Rumors abounded from the anti-mining folks. What was really going to be mined out there, behind fences? The cost to the environment was already huge. Where would it stop? How badly would Lake Superior be poluted? Etc. They knew they simply did not have all the facts. But they knew destruction and they knew deception to the original land-owners. When I stopped by their offices morale was low. It seems to have lifted lately.
At the same time, many fervent hopes for employment were expressed or mumbled about from local people I knew who did not have the advantages of an NMU education. Only a generation or two ago their relatives had made good money toiling and dying in the mines (it’s easy to romanticize the past). Now these independent people were living on the government’s dole and feeling resentful. A pie-in-the-sky opportunity came along and they easily were blinded to the consequences.
I do not recall any mention at the time of China as the recipient of Michigan’s bounty. You seem to feel that “everyone” knew this throughout the Kennecott slow, relentless take-over. “Everyone” didn’t.
It’s important that people understand how the mining industry today works. I am still learning. Rio Tinto and now Lundin — the entire copper mining industry — have centered their plans for growth and profitability on continued Chinese urbanization.
The map of UP mining published by the Great Lakes Indian Fish and Wildlife Commission offers a good overview of what’s being mined where, and the scope of the mining and exploration around Lake Superior. https://lvgaldieri.wordpress.com/2013/05/12/an-updated-map-of-lake-superior-mining/
A good next step would be to attach company names to each of these sites and learn about their plans.
Sounds like a plan. I take it that you are in touch with SWUP. Can you help implement this step?
By the way, I was born in Negaunee. My family owned our logger’s cabin and 80 acres overlooking a wilderness river for over 70 years. I vividly recall my parents telling me that Henry Ford owned the mineral rights. They tried to buy them back. No go. My nightmare was that he would come chugging up in a Model T and start digging.
When I visited the SWUP office I saw a map showing that Kennecott had bought up our mineral rights (plus lots and lots of others) from good old Henry. Imagine my horror.
Sadly, I no longer own my cabin. I don’t have the resources — both in money and muscle — to keep it up. To boot, I live some 1200 miles away. The commute was a killer.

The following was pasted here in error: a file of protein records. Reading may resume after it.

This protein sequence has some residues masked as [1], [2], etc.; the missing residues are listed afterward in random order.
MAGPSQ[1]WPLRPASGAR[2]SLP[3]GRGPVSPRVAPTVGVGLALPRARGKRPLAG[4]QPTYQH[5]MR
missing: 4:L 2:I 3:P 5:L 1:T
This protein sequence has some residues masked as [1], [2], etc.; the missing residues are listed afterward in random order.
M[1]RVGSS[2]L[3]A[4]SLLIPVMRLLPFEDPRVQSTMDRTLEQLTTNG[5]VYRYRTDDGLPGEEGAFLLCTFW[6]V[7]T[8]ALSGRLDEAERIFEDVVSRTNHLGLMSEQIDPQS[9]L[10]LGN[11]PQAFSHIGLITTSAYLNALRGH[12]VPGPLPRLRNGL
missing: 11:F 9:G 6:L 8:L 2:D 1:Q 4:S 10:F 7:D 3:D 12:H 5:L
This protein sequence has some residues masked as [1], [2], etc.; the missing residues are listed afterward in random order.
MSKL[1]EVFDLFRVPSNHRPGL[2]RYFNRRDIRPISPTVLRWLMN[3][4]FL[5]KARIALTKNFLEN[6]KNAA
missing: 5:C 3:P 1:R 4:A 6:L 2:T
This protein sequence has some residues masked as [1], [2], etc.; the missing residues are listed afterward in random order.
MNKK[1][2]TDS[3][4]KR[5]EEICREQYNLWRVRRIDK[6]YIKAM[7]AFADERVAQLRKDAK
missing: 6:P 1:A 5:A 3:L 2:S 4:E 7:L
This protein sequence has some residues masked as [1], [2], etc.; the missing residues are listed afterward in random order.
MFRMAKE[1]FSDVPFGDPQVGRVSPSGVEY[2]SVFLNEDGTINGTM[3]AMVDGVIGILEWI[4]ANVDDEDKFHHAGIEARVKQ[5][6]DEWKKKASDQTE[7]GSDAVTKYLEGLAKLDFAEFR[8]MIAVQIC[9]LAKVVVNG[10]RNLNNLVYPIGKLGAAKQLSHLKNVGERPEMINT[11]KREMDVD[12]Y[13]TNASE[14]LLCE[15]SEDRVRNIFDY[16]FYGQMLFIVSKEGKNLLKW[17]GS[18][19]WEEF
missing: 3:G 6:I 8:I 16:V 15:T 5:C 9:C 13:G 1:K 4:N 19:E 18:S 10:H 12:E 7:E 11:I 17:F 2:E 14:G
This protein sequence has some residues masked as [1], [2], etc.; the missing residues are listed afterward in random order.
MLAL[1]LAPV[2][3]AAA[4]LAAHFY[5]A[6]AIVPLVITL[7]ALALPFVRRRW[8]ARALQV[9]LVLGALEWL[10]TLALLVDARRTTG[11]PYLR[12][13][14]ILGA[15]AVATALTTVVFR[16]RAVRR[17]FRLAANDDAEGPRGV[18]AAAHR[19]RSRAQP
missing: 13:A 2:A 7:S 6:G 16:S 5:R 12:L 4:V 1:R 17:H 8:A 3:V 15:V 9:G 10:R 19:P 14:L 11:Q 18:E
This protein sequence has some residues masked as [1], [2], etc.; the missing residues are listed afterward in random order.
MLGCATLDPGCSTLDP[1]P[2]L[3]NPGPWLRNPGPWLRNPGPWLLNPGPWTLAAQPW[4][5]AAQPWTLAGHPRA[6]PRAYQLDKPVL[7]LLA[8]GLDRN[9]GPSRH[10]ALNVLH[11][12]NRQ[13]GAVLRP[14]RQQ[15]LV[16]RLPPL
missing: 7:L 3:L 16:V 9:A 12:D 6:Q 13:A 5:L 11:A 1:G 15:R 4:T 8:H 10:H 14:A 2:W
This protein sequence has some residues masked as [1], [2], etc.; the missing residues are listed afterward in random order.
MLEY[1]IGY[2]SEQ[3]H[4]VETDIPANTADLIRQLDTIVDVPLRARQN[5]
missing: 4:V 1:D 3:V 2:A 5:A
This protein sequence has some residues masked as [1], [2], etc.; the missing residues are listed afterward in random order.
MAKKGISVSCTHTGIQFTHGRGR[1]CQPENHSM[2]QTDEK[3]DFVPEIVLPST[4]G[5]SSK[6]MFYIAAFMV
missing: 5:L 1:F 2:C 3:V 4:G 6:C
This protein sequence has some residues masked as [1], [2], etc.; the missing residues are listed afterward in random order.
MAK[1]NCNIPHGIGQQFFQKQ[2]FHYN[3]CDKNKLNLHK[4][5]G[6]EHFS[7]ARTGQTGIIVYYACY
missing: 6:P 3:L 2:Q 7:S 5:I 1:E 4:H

But my heart will always be in the Upper Peninsula.
alternative routes are even more destructive, I believe…
Wish we could stop the mine altogether, but it is too late for that
The mine could be stopped if it could be shown that it would not be profitable to continue. Meaning, future profit is less than past costs plus future costs.
Ideas I’ve wondered about:
Why can’t the processing plant be on-site?
Why can’t the ore move by rail? Ore moves to Marquette all the time via railroad cars. Yes, they are noisy and they dribble ore, but they’ve been around for a long time and are accepted as part of the Upper Peninsula landscape. The rails don’t even interrupt traffic.
The mining company’s responsibilities do not end at the mine site, even if they say they do. Imagine they were pumping oil from the ground, and claiming that the transport and pipeline from the well didn’t fall within the scope of their responsibility.
And it’s not just Eagle. Eagle Mine is just the beginning of a new mining boom all around Lake Superior, one that puts the lake at risk and will change the region both socially and environmentally.
I appreciate and share your sense of resignation but I also believe that communities in the UP do not fully grasp what’s about to happen. Maybe if they did things would take a different course.
Have your views been broadcast in The Mining Journal, TV, radio? Can NMU students help dramatize what will happen in one year, five years, twenty?
Right now I’m exploring the possibility of a documentary film. That means I’m looking for two things: a story to tell and funding to tell it. Some of these other activities and the mapping project might be good offshoots.
I’m most familiar with the boom-to-bust towns of Champion and Michigamme. Both relied on the mining industry back in the day. I wish I had asked more questions of our neighbors when I was a child. I’m sure they had many a tale to tell.
I mainly remember the kindness of my parents’ friends in Champion. They took me to their Catholic Church on a Sunday, gave me an ice cream cone for no reason at all, and watched over me and my sister when we were dropped off at the town-owned Van Riper Park on the Lake. And, of course, Dr. Van Riper was the first face I ever saw.
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Look…..people might need to get the wake up call now. 13 years ago, myself and a few friends protested this mine, and we were actually and figuratively spit on by folks driving by us in Marquette-we knew Rio Tinto, and we knew Kennecott. From the beginning we knew that the ore was scheduled to fuel China’s growth. Stealing the resources of Michigan (Michigan is scheduled to receive maybe 70 Million, out of 5-7 billion $ take) as well as the US.
Wake up people, mining as well as the petrol industry is a multinational business.
And don’t think this is the end of the mining district of the Yellow Dog Plains-it will go on for your lifetime.
We are in an Avatar like scenario. Thanks for the spit, Marquette…..hope the LSCP is super happy about the city becoming a major truck route.
IT’s called a cluster f***
Thanks for the comment, David. It’s interesting to read about your years of experience with the Eagle Mine, especially now, when articles like this one are appearing in major Michigan newspapers, advancing the specious claim that the mine will leave “no footprint” at all. http://www.lansingstatejournal.com/article/20130922/MICHIGANDER/309220081/Michigan-s-Eagle-Mine-designed-leave-no-footprint